Whether searching the offerings at an estate sale or combing through the aisles of a thrift store, society is obsessed with the idea of “the find.” Every junk yard and flea market offers a real treasure hunt for anyone willing to do the work.
With the right approach, thrift store flipping – the practice of purchasing items from a thrift shop with the intent to resell them – can go from a hobby to an income stream. No, not every trip is going to yield a long-lost Picasso, but learning more about thrift store flipping just might give you the incentive to look a little closer the next time you’re checking out the local store.
The idea of the “push present” – a gift given to a new mom after she’s had a baby – is pretty new, but it has caught on like wildfire. Traditionally given to the new mother by the new father, push presents are also becoming more common among friends and relatives.
The difference between a push present and a traditional baby shower gift is that a push present is a gift intended for the new mom, rather than the baby. Instead of strollers and onesies, they’re more along the lines of jewelry. The push present is meant to signify gratitude to the mother for the last nine months of pregnancy, and the work and attention it took to culminate in a healthy birth.
We all know someone who simply has it all. My husband is a prime example: If he wants something, he goes out and buys it, leaving me scrambling for gift ideas when it comes time for special occasions.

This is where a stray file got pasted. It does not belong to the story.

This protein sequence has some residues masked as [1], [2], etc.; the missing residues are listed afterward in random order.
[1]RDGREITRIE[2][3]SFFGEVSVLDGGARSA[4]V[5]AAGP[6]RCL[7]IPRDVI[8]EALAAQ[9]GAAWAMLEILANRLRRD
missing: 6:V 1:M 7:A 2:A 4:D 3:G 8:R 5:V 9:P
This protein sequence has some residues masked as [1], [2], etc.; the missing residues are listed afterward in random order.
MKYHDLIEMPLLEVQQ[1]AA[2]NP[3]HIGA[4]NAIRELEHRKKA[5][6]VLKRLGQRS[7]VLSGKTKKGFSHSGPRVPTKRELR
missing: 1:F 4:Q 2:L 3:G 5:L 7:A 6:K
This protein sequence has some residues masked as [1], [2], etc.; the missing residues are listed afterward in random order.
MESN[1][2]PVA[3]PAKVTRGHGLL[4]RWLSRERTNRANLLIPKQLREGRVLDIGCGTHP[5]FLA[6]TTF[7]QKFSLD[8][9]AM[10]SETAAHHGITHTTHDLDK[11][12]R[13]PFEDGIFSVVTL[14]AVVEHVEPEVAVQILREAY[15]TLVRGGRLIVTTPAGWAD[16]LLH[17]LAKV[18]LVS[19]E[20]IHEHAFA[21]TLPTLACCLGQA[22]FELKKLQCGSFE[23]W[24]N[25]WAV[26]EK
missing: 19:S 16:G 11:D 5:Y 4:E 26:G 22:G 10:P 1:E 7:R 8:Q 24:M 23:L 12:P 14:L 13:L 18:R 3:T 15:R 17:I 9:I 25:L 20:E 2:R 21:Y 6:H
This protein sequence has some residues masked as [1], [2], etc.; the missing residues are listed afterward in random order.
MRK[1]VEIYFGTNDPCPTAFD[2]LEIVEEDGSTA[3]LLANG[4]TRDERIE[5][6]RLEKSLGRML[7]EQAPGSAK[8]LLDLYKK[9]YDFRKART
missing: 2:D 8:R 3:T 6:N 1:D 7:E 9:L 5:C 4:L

Whether it’s a car accessory, the latest tech gadget, or new clothes, people who already have everything don’t leave a lot of choices for well-meaning gift givers. The trick to getting the perfect presents for the people who have it all is to think up things they wouldn’t purchase on their own – and that can be a challenge.
You love hanging out, but there’s always that one person in your social group who wants to talk about what’s in your wallet. Whether it’s constantly asking about your financial status or pressuring you to blow your budget, financial “frenemies” can have a serious impact on your bottom line. When friends negatively affect your spending habits, it might be time to make a change or lay down a few social ground rules when it comes to talking about money.
It seems as if the world has almost forgotten the art of letter writing. The Pew Research Center found that 75% of cellphone owners text, which means you’re probably more likely to get a birthday note from a friend on your smartphone – not in your mailbox. Although communication has become overwhelmingly digital, there are still times when a personal handwritten note is much more appropriate.
In the children’s tale “Hansel and Gretel,” the two titular children leave a trail of breadcrumbs to find their way out of the forest and back home. And when you’re shopping in certain stores, you might be leaving your own little breadcrumbs behind for retailers to track your spending – even if you don’t intend to.